In brief: Activist fined, white supremacist jailed, and more

Organizers could be fined for events that happened weeks or months ago, according to City Manager Tarron Richardson. PC: Zack Wajsgras Organizers could be fined for events that happened weeks or months ago, according to City Manager Tarron Richardson. PC: Zack Wajsgras

Cracking down

Just days after a Kenosha police officer shot Jacob Blake seven times in the back, sparking national outrage and protests, City Manager Tarron Richardson decided to crack down on gatherings in Charlottesville—targeting those organized by Black residents.

While Richardson supports the right to “peaceably assemble” amidst the pandemic, he explained in a press release Thursday evening that “obstructing city streets and using parks without the proper permits will no longer be allowed.”

The city also will begin fining organizers for events that happened weeks or months ago. Rob Gray, who helped plan a Juneteenth celebration in Washington Park, received a $500 fine, and the Black Joy Fest and the Reclaim the Park celebration held last month at city parks are currently under review.

In a letter sent to Gray last week, Richardson claimed he had discussed the city’s ordinance on COVID-19 restrictions with him the day before Juneteenth, explaining that the city was not issuing special use permits for events held in public parks, and that gatherings of 50 or more were banned. But Gray refused to cancel his event, and agreed in advance to pay the civil penalty.

Though Richardson didn’t name names, it sure seems like the warning was meant for Black activists Rosia Parker and Katrina Turner, who planned a Friday night march from the city police department to Tonsler Park in support of the Black Lives Matter movement. He threatened to issue them citations for not having a special event permit, but the pair took to the streets anyway, along with 30 or so other protesters.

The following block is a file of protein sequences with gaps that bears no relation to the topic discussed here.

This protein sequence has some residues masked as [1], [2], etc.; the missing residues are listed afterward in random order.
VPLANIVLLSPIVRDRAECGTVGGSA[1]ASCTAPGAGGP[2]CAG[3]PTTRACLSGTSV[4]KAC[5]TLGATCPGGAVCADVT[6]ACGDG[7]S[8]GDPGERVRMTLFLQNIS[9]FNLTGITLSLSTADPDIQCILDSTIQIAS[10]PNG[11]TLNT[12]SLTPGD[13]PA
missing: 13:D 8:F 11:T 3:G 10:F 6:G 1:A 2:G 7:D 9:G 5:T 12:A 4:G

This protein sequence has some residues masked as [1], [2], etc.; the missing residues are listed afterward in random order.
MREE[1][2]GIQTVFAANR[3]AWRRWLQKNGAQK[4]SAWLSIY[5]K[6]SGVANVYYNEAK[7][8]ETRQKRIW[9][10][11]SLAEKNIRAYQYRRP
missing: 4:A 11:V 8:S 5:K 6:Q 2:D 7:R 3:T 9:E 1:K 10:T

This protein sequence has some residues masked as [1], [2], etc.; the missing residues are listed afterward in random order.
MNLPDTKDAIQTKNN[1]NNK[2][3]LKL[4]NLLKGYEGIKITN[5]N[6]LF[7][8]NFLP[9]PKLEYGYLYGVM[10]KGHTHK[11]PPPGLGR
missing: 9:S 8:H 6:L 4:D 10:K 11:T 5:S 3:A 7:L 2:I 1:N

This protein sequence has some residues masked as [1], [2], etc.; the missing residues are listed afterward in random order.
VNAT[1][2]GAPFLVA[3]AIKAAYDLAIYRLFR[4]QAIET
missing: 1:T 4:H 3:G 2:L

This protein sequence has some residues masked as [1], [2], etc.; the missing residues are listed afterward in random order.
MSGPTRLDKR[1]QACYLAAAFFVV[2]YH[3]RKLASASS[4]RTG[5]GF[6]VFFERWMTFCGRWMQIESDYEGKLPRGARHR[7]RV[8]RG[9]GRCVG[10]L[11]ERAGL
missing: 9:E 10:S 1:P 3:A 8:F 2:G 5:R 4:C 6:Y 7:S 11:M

“They won’t shut me up,” Parker tweeted shortly after the press release came out.

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Quote of the week

Today, we are marching for criminal justice reform. Today, we are marching to end police brutality. Today, we are marching for the right to be seen as human.

Richmond activist Tavorise Marks at the August 28 Commitment March on Washington, held in honor of the 57th anniversary of the original march.

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In brief

FourFiveSignatures

After gathering the required 5,000 signatures, Kanye West has qualified for the November ballot as an independent presidential candidate in Virginia. But the Washington Post reports that some of those signers felt they were hoodwinked into signing in favor of West, and that representatives from the campaign misrepresented how their signatures would be used. It’s unclear how the controversy might affect West’s floundering run.

Tech check

Senator Mark Warner stopped by the new WillowTree offices in Woolen Mills last week to celebrate the completion of the 80,000 square-foot office renovation. Meanwhile, downtown, construction of the CODE building chugs along, with some new COVID-friendly tweaks—to keep ventilation going, the building’s windows will now actually open, a feature that wasn’t initially planned.

Jail cases

Seven inmates total have now tested positive for COVID-19 at the Albemarle-Charlottesville Regional Jail. Pointing to severe outbreaks in nearby correctional facilities, Defund Cville Police sent a letter to the ACRJ demanding the jail ramp up its testing procedures, distribute more hygiene products to inmates, and halt all new admissions to the facility.

Harassment sentence

Daniel McMahon, whose online harassment and racist threats caused activist Don Gathers to suspend his 2019 City Council campaign, has been sentenced for his crimes. The Florida-based man will spend 41 months in federal prison and, upon release, serve a three-year probation during which he won’t be allowed to use the internet without court supervision.

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